Abstract

http://ssrn.com/abstract=2460166
 


 



Being Surprised by the Unsurprising: Earnings Seasonality and Stock Returns


Tom Chang


University of Southern California - Marshall School of Business - Finance and Business Economics Department

Samuel M. Hartzmark


University of Chicago - Booth School of Business

David H. Solomon


University of Southern California - Marshall School of Business

Eugene F. Soltes


Harvard Business School

October 2014


Abstract:     
We present evidence that markets fail to properly price information in seasonal earnings patterns. Firms whose earnings are historically larger in one quarter of the year (“high seasonality quarters”) have higher returns when those earnings are usually announced. Analyst forecast errors are more positive in high seasonality quarters, consistent with the returns being driven by mistaken earnings estimates. We show that investors appear to overweight recent lower earnings following a high seasonality quarter, leading to pessimistic forecasts in the subsequent high seasonality quarter. The returns are not explained by announcement risk, firm-specific information, increased volume, or idiosyncratic volatility.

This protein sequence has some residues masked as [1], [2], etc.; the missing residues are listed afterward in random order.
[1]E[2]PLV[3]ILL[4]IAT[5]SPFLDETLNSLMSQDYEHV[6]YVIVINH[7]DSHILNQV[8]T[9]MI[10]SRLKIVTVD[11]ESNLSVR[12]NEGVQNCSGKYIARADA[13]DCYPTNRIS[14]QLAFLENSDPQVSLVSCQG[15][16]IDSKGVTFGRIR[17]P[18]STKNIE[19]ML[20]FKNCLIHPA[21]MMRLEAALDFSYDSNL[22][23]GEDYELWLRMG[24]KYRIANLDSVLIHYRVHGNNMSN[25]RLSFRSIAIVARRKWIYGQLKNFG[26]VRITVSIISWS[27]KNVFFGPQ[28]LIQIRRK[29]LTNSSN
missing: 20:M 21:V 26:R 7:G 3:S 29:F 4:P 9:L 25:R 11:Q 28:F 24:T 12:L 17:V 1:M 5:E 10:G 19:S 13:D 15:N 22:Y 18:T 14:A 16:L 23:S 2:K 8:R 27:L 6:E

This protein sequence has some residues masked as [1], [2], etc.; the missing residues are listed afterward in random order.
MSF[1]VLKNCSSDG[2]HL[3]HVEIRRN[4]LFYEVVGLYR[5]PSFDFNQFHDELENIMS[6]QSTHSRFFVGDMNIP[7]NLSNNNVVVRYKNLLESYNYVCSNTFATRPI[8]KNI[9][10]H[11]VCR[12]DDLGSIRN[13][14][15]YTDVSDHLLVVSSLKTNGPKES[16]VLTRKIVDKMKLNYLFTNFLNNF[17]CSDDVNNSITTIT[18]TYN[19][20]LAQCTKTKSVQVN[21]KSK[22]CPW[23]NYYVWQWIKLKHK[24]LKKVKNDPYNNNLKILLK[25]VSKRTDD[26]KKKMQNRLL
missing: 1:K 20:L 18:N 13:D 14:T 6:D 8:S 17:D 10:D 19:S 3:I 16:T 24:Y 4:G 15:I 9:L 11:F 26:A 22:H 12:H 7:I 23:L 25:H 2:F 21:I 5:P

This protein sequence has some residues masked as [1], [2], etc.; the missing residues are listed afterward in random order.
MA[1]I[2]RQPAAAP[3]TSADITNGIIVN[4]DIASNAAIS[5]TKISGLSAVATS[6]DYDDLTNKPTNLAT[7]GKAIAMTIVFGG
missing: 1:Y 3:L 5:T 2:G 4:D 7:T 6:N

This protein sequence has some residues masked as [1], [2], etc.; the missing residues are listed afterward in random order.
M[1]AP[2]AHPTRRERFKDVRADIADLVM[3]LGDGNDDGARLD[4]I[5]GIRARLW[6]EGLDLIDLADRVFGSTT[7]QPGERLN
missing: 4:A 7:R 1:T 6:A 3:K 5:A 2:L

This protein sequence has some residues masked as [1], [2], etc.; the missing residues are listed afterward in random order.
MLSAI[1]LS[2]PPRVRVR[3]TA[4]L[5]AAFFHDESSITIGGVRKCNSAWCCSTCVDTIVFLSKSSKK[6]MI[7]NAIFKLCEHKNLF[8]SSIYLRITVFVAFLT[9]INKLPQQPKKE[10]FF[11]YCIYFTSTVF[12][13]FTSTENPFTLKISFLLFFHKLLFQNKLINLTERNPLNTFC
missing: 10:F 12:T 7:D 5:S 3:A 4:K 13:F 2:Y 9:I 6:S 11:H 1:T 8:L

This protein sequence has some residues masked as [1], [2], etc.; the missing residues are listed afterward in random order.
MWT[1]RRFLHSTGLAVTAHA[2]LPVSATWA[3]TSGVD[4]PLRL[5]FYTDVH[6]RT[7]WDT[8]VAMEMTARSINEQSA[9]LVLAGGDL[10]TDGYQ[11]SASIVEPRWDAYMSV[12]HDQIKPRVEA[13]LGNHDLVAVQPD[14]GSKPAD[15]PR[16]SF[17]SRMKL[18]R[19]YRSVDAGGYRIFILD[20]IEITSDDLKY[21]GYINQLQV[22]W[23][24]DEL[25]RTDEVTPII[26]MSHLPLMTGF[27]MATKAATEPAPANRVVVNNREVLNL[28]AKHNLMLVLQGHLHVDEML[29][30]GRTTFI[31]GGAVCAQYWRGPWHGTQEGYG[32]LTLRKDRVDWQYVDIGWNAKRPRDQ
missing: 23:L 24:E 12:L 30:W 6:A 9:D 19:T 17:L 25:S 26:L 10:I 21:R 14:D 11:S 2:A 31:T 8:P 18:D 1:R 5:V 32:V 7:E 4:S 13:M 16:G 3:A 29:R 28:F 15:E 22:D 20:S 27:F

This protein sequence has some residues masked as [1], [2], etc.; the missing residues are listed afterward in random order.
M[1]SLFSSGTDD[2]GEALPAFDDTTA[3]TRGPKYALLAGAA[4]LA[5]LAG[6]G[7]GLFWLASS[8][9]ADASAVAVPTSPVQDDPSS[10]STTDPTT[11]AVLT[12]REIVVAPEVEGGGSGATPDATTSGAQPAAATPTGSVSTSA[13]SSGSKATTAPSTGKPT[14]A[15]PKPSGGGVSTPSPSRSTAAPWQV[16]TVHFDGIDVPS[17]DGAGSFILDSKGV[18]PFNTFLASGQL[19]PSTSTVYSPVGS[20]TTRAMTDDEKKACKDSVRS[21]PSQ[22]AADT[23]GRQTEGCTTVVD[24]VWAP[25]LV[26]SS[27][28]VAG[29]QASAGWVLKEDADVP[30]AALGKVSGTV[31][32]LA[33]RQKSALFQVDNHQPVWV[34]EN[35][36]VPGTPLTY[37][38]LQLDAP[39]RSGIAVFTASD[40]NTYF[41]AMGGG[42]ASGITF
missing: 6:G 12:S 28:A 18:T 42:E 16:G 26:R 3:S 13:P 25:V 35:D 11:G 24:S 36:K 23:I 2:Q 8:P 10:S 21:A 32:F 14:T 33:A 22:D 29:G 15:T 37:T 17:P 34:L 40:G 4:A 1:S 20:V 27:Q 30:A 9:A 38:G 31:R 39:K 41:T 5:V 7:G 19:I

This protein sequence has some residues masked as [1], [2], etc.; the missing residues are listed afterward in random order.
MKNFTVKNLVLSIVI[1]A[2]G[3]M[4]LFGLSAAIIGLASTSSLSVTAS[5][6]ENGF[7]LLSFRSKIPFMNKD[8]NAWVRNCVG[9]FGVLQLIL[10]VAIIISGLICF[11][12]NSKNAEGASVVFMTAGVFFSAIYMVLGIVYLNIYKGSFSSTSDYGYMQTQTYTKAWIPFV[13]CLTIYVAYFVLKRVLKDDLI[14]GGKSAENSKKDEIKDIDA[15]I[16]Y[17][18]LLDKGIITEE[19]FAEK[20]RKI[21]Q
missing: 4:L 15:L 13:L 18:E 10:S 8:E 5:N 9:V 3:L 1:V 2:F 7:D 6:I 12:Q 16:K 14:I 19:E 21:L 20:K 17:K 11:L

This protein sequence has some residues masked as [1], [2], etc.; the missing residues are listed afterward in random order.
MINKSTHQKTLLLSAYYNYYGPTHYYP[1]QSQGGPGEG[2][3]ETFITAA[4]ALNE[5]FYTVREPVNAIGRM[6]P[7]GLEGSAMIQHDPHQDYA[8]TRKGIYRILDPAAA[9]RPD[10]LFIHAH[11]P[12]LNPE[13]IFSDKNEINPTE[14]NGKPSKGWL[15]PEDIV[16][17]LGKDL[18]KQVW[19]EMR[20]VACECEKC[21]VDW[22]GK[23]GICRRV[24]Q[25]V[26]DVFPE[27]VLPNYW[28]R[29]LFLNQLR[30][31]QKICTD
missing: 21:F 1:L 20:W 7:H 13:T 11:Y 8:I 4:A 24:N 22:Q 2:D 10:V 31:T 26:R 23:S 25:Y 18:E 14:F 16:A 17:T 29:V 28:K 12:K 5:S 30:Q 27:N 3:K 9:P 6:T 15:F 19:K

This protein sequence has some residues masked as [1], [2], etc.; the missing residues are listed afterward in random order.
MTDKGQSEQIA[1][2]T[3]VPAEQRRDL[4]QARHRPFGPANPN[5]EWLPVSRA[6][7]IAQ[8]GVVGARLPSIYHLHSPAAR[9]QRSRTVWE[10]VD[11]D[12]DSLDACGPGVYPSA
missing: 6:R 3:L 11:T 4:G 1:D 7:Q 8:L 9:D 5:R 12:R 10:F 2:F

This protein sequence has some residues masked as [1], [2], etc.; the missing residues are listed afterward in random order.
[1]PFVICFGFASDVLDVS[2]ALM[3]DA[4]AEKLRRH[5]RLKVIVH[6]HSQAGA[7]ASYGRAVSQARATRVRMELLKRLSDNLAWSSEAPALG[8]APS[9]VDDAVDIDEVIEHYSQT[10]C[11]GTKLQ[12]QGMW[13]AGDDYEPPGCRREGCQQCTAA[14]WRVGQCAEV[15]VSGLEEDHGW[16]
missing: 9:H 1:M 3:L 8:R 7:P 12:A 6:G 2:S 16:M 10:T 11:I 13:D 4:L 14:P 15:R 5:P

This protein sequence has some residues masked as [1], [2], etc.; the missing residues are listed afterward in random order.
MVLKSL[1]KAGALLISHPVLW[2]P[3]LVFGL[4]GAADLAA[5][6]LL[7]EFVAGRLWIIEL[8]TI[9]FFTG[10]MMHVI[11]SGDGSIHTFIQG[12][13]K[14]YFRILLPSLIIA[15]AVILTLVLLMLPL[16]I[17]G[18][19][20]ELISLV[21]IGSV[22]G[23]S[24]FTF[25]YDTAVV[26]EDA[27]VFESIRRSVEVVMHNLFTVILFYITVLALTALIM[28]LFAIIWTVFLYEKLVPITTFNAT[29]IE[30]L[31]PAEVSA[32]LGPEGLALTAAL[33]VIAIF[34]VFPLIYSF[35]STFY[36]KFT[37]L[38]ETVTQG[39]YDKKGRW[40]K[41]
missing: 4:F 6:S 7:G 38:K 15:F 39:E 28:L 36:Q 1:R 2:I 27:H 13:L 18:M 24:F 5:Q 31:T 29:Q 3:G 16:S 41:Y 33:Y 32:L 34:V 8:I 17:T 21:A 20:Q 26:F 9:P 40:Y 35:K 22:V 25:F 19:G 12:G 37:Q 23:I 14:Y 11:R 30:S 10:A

Number of Pages in PDF File: 57

Keywords: Earnings, Seasonality, Mispricing, Analysts, Anomalies

JEL Classification: G12, G14

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Date posted: June 29, 2014 ; Last revised: October 30, 2014

Suggested Citation

Chang, Tom and Hartzmark, Samuel M. and Solomon, David H. and Soltes, Eugene F., Being Surprised by the Unsurprising: Earnings Seasonality and Stock Returns (October 2014). Available at SSRN: http://ssrn.com/abstract=2460166 or http://dx.doi.org/10.2139/ssrn.2460166

Contact Information

Tom Chang
University of Southern California - Marshall School of Business - Finance and Business Economics Department ( email )
Marshall School of Business
Los Angeles, CA 90089
United States
Samuel M. Hartzmark
University of Chicago - Booth School of Business ( email )
5807 S. Woodlawn Avenue
Chicago, IL 60637
United States

Chicago Booth School of Business Logo

David H. Solomon (Contact Author)
University of Southern California - Marshall School of Business ( email )
Los Angeles, CA 90089
United States
Eugene F. Soltes
Harvard Business School ( email )
Boston, MA 02163
United States
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